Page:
Anyone that has followed my blog for some time knows that I don’t have a very good relationship with Vani Hari, aka the Food Babe. After an initial post criticizing Hari’s methods, I wrote a more detailed look at how she brings campaigns against companies and then still refuses to endorse their products when they cave to her demands. She sent me a message asking me to remove the post because it was supposedly slanderous (and if you’re clever, you can find Hari’s comments as “anonymous” too). Of course, I kept the post up and called her bluff, but there’s no denying that I’m not Hari’s biggest fan.
When I saw she was releasing a book, which debuted in February of 2015, I was absolutely appalled. As if the world needs the Food Babe’s ridiculous claims and criticisms memorialized in print.That’s why I was so happy to hear that Fear Babe: Shattering Vani Hari’s Glass House was being released – The Food Babe Way is a highly flawed book that necessitated a sensible and comprehensive response.
I was even more thrilled when I was given an advanced copy of the book to read it and write this review. When I first thought to review the 400+ page book, I figured I would focus on the sections important to agriculture, particularly Hari’s accusations against genetically modified crops and pesticides. After all, those are the topics that tend to impassion my dislike of Hari’s methods and would most resonate with my readers. However, when I flipped to the first chapter and started reading, I was immediately hooked. I ended up reading the entire book in one weekend. All 434 pages worth.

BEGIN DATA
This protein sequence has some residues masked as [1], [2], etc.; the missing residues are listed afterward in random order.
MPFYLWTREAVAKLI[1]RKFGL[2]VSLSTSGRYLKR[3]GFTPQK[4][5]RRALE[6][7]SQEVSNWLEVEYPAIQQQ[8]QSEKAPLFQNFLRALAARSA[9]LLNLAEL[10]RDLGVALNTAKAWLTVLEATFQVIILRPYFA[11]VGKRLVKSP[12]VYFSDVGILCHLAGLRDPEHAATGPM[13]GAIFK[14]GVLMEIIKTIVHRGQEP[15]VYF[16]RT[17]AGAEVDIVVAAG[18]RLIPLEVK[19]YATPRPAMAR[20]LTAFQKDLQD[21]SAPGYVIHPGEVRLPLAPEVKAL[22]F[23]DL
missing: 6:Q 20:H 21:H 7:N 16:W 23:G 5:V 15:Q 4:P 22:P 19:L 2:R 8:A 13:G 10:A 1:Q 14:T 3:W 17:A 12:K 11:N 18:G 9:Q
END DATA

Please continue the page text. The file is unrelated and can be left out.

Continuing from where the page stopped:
For all of Food Babe’s investigative findings, indignation, and outrage at the food industry, the authors of Fear Babe accomplish a quick, easy, and straightforward debunking of her claims one-by-one. From aspartame to MSG to caramel coloring, each of Food Babe’s opinions are directly challenged with science and explanations of what Hari gets wrong. Even better, the authors keep it simple to process for the layman with easy-to-digest and straight-forward language that any reader can grasp and, hopefully, explain to others.
But the authors of Fear Babe didn’t stop there. The remainder of the book tackles some of the bigger issues surrounding how Hari manipulates her followers into adhering to her message, additional thoughts on popular food topics (such as, what really makes us fat?), and some real life blogging examples. My favorite chapter, no surprise, is about genetically modified crops, in which the authors take an in-depth look at GMO labeling initiatives, exposing the truth about the organizations and individuals behind them. (Hint: It isn’t about food safety.)
The best part, is that they manage to take the fear out of Food Babe’s claims. As you can imagine, I do highly recommend this book. It will grab your attention and keep it. Fear Babe is an excellent choice for anyone interested in the current discussions about the world’s food supply, or searching for honest, reliable information on food science.
If you would like to pre-order a copy of Fear Babe, you can do so now on Amazon by clicking here.